Meet PainQuILT™, a web- and mobile-based assessment tool for people living with chronic pain. PainQuILT™ provides a visual assessment of the pain experience so clinicians can provide better tailored care. Chitra Lalloo and James Henry are behind the innovative tool, and they’ve shared some early drawings with us from when PainQuILT™ was just a concept. Here’s the story behind their company!
The growth of PainQuILT™ into a business mirrored Chitra’s graduate career at McMaster University. The early version was developed by James and a previous graduate student of his, Émilie McMahon-Lacharité from the Biomedical Communications Program at The University of Toronto. This first version was designed for people suffering from central neuropathic pain after a stroke. These stroke patients often have cognitive impairments and difficulty with speech, so the decision was made to create a tool to allow them to pinpoint the specific types of pain they were experiencing (i.e. throbbing vs. shooting) and express it visually instead of through words. It wasn’t taken much further than the idea stage, however, so when Chitra started grad school in 2008, she began working with James to advance it.
During her PhD, Chitra began to think of PainQuILT™ as a potential business, and worked on expanding the project.
“I felt strongly that it was worth taking PainQuILT™ past the application for stroke patients exclusively,” explains Chitra. “So James and I framed it to be able to help patients with all types of chronic pain and of a wide range of ages and demographics.”
The key to making sure it could work this way was extensive testing. Chitra did over 100 interviews with patients, took the web application to a number of clinicians, and tested it with both children and adults and with accredited organizations like The Hospital for Sick Children, Mount Sinai Hospital, and Hamilton Health Sciences. This way, she could make sure that the iconography suited a wide range of patients, and that the app itself was useful to the practitioners that would be using it.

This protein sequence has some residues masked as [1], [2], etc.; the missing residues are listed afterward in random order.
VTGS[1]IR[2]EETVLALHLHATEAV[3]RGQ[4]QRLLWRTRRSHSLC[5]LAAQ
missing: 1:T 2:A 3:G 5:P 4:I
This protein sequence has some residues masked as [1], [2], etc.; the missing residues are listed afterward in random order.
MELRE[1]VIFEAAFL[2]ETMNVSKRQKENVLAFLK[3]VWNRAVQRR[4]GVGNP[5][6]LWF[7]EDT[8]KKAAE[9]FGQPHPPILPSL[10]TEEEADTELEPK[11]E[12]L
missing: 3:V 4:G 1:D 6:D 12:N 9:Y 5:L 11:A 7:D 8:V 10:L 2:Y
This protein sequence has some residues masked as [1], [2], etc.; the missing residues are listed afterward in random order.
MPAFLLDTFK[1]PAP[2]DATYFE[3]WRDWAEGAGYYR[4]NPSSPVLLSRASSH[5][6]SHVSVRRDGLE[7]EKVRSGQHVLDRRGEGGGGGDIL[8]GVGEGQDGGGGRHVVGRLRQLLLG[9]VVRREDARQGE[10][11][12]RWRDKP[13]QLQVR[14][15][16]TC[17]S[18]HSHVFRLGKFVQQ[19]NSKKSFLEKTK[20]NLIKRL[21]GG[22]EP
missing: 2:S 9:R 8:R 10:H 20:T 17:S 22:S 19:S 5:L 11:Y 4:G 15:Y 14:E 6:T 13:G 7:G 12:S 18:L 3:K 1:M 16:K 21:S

In 2012, Chitra and James got involved with Innovation Factory to take steps towards commercializing PainQuILT™. “I ended up pitching at one of Innovation Factory’s ‘Innovation Nights’ that year, which helped me get comfortable talking about the web app as a business idea and sharing it with a sizable crowd,” she says. “In 2013-2014, I then took the idea to their Synapse Life Science Competition and LiON’S LAIR competition, which gained our team significant training and exposure.” With the help of Innovation Factory, they were also able to secure funding through the Ontario Centres of Excellence and build a partnership with Fluid Media Inc, who developed the latest HTML5 version of PainQuILT™.
Next for PainQuILT™ is a pilot project with the rheumatology department at The Hospital for Sick Children in the Spring of 2016.
Though PainQuILT™ is steadily moving forward, Chitra explains that the business development process was extremely iterative. “Entrepreneurs need to be flexible and embracing of change,” she says. “It’s also extremely important to talk to potential customers as much as possible to see if it’s something they will actually use!”
To learn more about PainQuILT™, visit www.painquilt.com.